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Resuscitation. 2011 Nov;82(11):1419-23. doi: 10.1016/j.resuscitation.2011.06.023. Epub 2011 Jun 29.

Activities during interruptions in cardiopulmonary resuscitation: a simulator study.

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  • 1Institute of Work and Organizational Psychology, University of Neuch√Ętel, Switzerland.



Studies investigating the quality of cardiopulmonary resuscitation (CPR) have revealed frequent unnecessary interruptions of life support. The primary objective of the study is to analyze what happens during interruptions. We investigated (a) whether interruptions are filled with "secondary activities", i.e., activities only indirectly related to the primary task of providing life support (e.g., preparatory and diagnostic activities), and (b) whether all group members focus on the same secondary activity during interruptions, thus impeding group coordination, and detracting from the primary task of providing life support.


Prospective observational study.


Twenty teams of general practitioners were videotaped during a simulated cardiac arrest.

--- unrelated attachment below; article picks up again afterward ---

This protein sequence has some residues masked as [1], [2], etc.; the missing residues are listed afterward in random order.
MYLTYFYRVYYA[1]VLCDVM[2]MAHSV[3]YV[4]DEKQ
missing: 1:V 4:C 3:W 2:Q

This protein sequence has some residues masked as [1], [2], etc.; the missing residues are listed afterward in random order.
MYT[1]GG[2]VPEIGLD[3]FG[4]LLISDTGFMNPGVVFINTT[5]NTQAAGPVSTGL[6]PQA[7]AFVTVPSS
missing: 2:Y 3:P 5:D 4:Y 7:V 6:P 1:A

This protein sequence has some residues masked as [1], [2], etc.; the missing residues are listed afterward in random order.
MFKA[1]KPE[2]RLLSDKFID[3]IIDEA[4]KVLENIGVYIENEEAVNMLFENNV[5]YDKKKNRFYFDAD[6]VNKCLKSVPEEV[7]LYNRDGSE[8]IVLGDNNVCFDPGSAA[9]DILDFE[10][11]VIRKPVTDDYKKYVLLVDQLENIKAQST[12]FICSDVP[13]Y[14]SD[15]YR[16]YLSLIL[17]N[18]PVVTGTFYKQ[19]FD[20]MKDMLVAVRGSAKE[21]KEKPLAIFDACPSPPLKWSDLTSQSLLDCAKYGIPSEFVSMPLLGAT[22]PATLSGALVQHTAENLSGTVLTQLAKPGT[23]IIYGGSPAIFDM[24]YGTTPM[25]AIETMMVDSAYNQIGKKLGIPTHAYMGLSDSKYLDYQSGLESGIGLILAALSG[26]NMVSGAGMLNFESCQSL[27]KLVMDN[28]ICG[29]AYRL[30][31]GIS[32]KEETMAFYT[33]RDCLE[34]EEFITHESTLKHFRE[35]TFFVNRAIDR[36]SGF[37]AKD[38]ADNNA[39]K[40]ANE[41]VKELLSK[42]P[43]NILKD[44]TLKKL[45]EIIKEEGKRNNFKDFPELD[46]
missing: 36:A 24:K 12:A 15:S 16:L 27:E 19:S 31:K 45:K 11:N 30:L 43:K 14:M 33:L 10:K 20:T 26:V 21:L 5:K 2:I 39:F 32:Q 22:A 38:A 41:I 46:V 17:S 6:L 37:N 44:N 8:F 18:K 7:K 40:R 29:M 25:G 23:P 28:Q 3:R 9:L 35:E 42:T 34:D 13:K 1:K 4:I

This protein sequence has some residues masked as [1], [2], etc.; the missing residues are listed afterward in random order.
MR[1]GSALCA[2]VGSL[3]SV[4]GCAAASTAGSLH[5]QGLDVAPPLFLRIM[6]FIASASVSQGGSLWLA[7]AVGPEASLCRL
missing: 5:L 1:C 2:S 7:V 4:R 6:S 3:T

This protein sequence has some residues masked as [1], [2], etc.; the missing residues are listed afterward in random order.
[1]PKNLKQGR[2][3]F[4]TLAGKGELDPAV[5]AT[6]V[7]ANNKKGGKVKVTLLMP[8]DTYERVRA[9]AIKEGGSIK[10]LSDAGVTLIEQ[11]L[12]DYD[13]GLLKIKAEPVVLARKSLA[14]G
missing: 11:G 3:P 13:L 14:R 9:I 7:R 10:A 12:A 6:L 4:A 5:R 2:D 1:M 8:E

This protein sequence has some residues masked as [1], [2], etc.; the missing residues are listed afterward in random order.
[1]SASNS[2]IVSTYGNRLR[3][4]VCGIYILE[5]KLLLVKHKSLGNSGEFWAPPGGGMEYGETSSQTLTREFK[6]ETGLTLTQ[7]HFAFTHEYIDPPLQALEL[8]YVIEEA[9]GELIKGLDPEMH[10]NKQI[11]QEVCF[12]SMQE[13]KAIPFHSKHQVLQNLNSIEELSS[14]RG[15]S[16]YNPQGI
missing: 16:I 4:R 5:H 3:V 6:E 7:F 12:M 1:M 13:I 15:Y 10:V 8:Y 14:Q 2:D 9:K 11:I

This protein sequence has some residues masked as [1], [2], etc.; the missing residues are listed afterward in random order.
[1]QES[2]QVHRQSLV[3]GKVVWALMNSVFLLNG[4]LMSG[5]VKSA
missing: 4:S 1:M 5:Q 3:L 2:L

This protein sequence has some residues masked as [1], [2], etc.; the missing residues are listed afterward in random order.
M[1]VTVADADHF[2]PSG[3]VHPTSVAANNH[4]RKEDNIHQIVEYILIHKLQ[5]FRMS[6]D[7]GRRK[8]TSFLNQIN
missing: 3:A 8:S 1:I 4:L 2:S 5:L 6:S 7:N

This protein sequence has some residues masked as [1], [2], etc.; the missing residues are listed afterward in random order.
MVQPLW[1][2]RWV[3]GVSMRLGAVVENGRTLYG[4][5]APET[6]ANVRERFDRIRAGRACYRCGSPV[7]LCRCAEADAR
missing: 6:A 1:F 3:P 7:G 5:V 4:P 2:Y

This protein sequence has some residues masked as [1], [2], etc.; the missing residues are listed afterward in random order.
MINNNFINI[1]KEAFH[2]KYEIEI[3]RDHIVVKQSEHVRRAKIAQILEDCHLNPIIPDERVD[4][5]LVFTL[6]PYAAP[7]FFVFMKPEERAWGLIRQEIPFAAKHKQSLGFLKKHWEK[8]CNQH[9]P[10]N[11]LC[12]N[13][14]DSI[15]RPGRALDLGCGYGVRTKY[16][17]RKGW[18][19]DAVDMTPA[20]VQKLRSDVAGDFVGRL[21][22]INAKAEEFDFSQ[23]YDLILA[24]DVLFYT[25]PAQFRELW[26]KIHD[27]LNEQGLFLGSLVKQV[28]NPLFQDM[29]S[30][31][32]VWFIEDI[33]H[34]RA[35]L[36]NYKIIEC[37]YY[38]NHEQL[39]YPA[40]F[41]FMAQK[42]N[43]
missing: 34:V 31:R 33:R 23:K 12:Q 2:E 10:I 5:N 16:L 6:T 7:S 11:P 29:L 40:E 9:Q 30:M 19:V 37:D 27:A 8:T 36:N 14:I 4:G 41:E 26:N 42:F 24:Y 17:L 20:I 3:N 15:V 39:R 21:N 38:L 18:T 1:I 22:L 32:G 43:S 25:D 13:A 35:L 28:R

Resuscitation performance was assessed as hands-on time according to resuscitation guidelines. Unnecessary interruptions were defined as periods the patient received no hands-on support.


Teams of general practitioners achieved hands-on time in accordance with the resuscitation guidelines (chest compression/ventilation/defibrillation) during 62% of the time the patient had no pulse. Unnecessary interruptions consumed 32% of the available time. During most of the unnecessary interruption time, team members engaged in secondary medical activities, particularly observing the monitor (47%) and dealing with the defibrillator (47%). During 56% of the unnecessary interruption time, all team members focussed their attention on the same secondary activity, thus neglecting the need for task distribution among team members.


Unnecessary interruptions of CPR occur frequently and consume approximately one-third of the time patients should receive continuous life support. Unnecessary interruptions are mainly characterized by secondary medical activities that may be perceived as meaningful. During the majority of unnecessary interruptions, all team members focus on the same secondary activity, indicating shortcomings in task distribution in the resuscitation team. The findings emphasize the importance of team training with particular emphasis on situational awareness and task distribution.

Copyright © 2011 Elsevier Ireland Ltd. All rights reserved.

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